3% of adolescents between the ages of 10-16 years develop scoliosis. About 80% of scoliosis are idiopathic with no known cause, 20% of scoliosis is related to an underlying pathology. Idiopathic scoliosis is defined as 10° of lateral bending with rotation present. Idiopathic scoliosis is more common in girls and curves progressing increase with curve size. Most experts believe that if scoliosis excesses a “critical threshold” between 30°-50° the risk of curve progression after skeletal maturity increases. Curve beyond this critical threshold have an increased risk of health problems in adulthood including decreased quality of life, cosmetic deformity and visible disability, pain, and progression of functional limitations.
In adults scoliosis is more common affecting approximately 10% of adults 40 years, 30% of adults 60 years and 50% of adults 90 years. Scoliosis in adults may be idiopathic scoliosis that developed as a child or adolescent or new scoliosis that develops in adulthood. De Novo scoliosis is degenerative scoliosis that develops during adulthood. De Novo scoliosis typically begins with facet and/or disc degeneration and leads to spine rotation. This in turn leads to the progression of scoliosis.
In 2004 the International Society on Scoliosis Orthopedic and Rehabilitation Treatment (SOSORT) was formed to bring about advances in research and treatments in non-surgical treatment methods for scoliosis and spine deformities. SOSORT meets annually and consists of medical doctors, orthotist, physical therapist and chiropractors. In 2017 at the SOSORT annual convention in Lyon, France it was voted to allow chiropractors on the SOSORT executive committee. In 2020 the SOSORT annual convention will be held in Melborne, Australia and will be part of Spine week. The host for 2020 SOSORT annual meeting in chiropractor and founder of Scolibrace, Dr. Jeb McAviney.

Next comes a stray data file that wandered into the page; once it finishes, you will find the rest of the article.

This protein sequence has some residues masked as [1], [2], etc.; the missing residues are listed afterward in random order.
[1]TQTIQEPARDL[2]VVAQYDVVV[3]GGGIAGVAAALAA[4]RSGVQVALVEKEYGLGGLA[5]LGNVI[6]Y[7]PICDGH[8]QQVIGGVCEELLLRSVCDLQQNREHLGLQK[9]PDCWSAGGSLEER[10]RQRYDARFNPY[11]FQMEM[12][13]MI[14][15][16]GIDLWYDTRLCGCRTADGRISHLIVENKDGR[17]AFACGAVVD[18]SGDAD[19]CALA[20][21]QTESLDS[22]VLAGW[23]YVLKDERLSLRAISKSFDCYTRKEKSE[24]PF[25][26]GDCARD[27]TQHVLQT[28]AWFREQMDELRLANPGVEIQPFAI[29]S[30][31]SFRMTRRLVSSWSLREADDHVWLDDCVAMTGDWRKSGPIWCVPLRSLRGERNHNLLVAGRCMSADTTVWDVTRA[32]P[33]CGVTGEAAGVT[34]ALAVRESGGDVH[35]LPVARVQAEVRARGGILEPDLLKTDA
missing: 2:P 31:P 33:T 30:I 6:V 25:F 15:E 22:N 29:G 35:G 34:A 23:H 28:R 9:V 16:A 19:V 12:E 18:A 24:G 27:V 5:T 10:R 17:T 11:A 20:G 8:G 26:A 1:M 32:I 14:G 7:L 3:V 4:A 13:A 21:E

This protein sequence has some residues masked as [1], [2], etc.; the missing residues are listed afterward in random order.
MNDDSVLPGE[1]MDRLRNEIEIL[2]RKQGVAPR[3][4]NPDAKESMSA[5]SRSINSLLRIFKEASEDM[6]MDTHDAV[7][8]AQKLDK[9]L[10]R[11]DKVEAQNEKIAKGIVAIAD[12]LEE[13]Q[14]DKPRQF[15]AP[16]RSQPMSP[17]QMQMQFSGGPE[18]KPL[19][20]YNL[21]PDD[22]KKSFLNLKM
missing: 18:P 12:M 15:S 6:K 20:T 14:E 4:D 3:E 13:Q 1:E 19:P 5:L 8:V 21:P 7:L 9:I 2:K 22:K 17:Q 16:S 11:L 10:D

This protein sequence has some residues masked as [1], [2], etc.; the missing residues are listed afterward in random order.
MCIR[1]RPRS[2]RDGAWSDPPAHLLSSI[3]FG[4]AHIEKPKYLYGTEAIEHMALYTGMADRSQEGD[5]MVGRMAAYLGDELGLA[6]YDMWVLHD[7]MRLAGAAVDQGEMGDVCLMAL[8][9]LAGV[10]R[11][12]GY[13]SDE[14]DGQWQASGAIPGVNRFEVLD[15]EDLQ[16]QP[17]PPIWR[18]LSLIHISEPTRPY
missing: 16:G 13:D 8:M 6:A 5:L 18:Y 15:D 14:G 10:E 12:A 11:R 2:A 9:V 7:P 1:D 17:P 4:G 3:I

Although there is no evidence to support that chiropractic adjustments can slow the progression or improve structural scoliosis, adjustments can help improve spinal function and decrease pain. Scoliosis specific rehabilitation programs and scoliosis specific exercises have been found effective in slowing the progression of scoliosis and improving scoliosis in some cases in both adolescents and adults. Chiropractors are perfectly positioned as primary care provides for scoliosis patients as they are frequently the first line of detection and the first place many patents turn for non-surgical treatment options.
For chiropractors seeking to specialize in scoliosis additional training is available and is required. Scientific Exercises Approach to Scoliosis (SEAS) and Schroth is scoliosis specific exercise approaches that have been shown effective in treating scoliosis. SEAS training is available to chiropractors and can be implemented as part of scoliosis rehab methods. Chiropractic BioPhysics (CBP®) and CLEAR are chiropractic techniques that have specialized training in scoliosis treatment. The Italian Scoliosis Institute offers a year-long master's course for the healthcare professional that specializes in treating scoliosis. This is an intensive course that requires acceptance. If accepted, the program requires extensive hours (approximately 400) to obtain the title “Master in Principles and Practice of Scoliosis Conservative Treatment”.
Scoliosis bracing is another key component in scoliosis treatment. Soft braces such as Spinecor are available for chiropractors and have been shown effective in treating smaller curves. Rigid bracing has also been shown to be effective in treating scoliosis and is the gold standard treatment for larger and more aggressive curves. Unlike traditional rigid scoliosis braces that only tend to “squeeze” the spine like a cast using 3-point pressure methods, Scolibrace works to correct scoliosis in 3-dimensions by putting the patient in an overcorrected position. Scolibrace uses CAD/CAM (computer aided design / computer aided manufacturing) to make true custom
3D braces. Each brace is made specifically for each individual patient. A brace for a 12-year-old flexible girl with a progressive curve will be designed differently than a brace for a 60-year-old stiffer female with a degenerative scoliosis because the treatment goals are not the same and the spines are different.
Specializing in scoliosis is not for everyone, as to be truly competent in this specialty requires a fair amount of additional training and expertise in case management. Many chiropractors that specialize in scoliosis treatment and bracing work with nearby chiropractors to help manage their scoliosis cases. In my own office Square ONE, we work with many Fort Collins chiropractor locally and from a great distance. Chiropractors frequently refer patients to our office for scoliosis bracing and co-management; we provided bracing and scoliosis exercises and the referring chiropractor provides traditional treatment.